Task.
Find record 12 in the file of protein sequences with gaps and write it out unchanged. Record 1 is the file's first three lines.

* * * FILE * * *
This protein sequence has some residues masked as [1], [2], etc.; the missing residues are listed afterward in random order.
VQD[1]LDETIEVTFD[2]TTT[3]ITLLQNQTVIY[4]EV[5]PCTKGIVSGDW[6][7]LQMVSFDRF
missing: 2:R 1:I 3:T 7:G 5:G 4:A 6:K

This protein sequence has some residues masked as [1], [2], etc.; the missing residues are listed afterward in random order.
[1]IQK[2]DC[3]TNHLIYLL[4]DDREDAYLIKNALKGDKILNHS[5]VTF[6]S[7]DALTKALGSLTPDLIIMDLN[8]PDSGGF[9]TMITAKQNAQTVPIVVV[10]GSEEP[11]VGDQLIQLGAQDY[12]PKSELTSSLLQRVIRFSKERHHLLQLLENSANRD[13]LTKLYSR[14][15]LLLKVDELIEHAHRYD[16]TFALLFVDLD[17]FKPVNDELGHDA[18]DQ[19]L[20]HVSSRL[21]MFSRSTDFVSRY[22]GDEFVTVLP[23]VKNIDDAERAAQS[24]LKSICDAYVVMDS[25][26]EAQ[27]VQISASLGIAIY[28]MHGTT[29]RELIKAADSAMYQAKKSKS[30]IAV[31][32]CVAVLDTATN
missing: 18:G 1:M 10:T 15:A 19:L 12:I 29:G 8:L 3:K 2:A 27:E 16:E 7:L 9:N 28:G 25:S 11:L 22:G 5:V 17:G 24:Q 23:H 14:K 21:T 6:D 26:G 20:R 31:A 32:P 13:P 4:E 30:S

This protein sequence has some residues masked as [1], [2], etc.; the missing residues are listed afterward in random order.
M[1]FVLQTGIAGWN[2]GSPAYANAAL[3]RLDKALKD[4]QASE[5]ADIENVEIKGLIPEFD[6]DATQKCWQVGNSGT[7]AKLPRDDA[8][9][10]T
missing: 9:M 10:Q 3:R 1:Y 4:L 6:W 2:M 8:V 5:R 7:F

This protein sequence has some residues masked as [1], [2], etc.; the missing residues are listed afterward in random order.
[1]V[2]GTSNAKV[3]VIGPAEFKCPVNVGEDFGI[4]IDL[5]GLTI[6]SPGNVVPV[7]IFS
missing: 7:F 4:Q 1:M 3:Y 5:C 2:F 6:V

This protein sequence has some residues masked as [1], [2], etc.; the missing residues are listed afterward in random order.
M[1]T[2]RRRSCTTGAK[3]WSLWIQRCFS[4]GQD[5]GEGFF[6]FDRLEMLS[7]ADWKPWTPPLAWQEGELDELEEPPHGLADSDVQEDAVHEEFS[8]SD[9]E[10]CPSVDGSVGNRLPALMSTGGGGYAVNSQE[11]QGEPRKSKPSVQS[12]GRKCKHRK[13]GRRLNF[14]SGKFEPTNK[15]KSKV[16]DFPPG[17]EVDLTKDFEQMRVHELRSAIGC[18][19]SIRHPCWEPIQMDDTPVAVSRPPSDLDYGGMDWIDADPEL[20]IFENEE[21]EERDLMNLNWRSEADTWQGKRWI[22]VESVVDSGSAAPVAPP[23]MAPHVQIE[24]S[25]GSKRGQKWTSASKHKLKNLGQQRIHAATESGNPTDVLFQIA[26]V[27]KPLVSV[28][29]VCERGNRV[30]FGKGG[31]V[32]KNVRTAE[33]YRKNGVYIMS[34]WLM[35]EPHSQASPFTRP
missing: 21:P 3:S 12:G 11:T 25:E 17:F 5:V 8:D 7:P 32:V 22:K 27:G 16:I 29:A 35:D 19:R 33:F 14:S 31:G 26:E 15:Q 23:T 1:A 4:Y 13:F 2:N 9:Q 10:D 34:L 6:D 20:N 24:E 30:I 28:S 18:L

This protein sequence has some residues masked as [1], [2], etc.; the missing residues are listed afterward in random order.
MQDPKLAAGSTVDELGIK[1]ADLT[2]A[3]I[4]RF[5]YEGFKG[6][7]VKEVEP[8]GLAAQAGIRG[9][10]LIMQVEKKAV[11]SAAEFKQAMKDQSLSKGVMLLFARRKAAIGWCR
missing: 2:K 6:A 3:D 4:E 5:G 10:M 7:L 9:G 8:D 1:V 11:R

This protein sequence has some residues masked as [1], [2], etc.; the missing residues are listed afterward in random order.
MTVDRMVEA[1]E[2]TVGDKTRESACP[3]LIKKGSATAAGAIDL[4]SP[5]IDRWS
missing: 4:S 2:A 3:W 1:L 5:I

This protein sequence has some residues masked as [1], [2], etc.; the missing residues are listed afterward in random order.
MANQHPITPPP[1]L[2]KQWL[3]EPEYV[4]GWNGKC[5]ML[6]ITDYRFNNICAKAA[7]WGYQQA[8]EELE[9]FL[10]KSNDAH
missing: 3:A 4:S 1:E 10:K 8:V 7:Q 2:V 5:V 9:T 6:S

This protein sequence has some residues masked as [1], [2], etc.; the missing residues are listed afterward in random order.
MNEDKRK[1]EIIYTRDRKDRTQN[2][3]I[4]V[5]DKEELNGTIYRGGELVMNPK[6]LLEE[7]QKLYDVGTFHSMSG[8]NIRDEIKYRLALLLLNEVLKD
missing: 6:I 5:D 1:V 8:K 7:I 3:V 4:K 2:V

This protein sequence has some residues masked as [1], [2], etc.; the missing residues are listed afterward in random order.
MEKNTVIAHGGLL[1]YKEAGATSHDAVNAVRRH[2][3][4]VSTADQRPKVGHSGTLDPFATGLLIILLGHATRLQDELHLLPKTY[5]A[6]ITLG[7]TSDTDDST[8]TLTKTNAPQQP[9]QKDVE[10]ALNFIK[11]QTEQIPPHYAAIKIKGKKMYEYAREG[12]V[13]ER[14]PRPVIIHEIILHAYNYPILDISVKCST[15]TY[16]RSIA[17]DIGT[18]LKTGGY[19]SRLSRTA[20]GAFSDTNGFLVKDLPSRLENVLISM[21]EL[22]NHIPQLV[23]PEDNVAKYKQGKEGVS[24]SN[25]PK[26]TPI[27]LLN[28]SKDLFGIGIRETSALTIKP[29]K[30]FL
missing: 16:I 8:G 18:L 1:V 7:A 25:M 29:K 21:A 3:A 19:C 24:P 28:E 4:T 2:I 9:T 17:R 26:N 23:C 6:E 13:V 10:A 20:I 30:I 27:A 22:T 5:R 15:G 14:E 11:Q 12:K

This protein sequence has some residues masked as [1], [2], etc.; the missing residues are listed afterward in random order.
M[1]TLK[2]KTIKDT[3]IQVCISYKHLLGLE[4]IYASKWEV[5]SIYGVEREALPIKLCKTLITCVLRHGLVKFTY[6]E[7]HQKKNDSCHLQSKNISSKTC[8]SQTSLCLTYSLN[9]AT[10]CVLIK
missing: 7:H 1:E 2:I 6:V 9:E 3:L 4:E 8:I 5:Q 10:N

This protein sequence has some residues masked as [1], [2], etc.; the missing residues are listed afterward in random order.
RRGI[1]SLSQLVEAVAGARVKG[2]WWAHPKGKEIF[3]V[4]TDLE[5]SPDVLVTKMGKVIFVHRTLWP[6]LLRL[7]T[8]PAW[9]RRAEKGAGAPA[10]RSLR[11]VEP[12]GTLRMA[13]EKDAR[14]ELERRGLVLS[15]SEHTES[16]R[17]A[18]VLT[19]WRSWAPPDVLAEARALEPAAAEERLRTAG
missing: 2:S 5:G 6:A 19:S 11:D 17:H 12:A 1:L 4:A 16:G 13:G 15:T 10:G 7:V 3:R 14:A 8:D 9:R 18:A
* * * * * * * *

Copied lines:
This protein sequence has some residues masked as [1], [2], etc.; the missing residues are listed afterward in random order.
RRGI[1]SLSQLVEAVAGARVKG[2]WWAHPKGKEIF[3]V[4]TDLE[5]SPDVLVTKMGKVIFVHRTLWP[6]LLRL[7]T[8]PAW[9]RRAEKGAGAPA[10]RSLR[11]VEP[12]GTLRMA[13]EKDAR[14]ELERRGLVLS[15]SEHTES[16]R[17]A[18]VLT[19]WRSWAPPDVLAEARALEPAAAEERLRTAG
missing: 2:S 5:G 6:A 19:S 11:D 17:H 12:A 1:L 4:A 16:G 13:G 15:T 10:G 7:V 3:R 14:A 8:D 9:R 18:A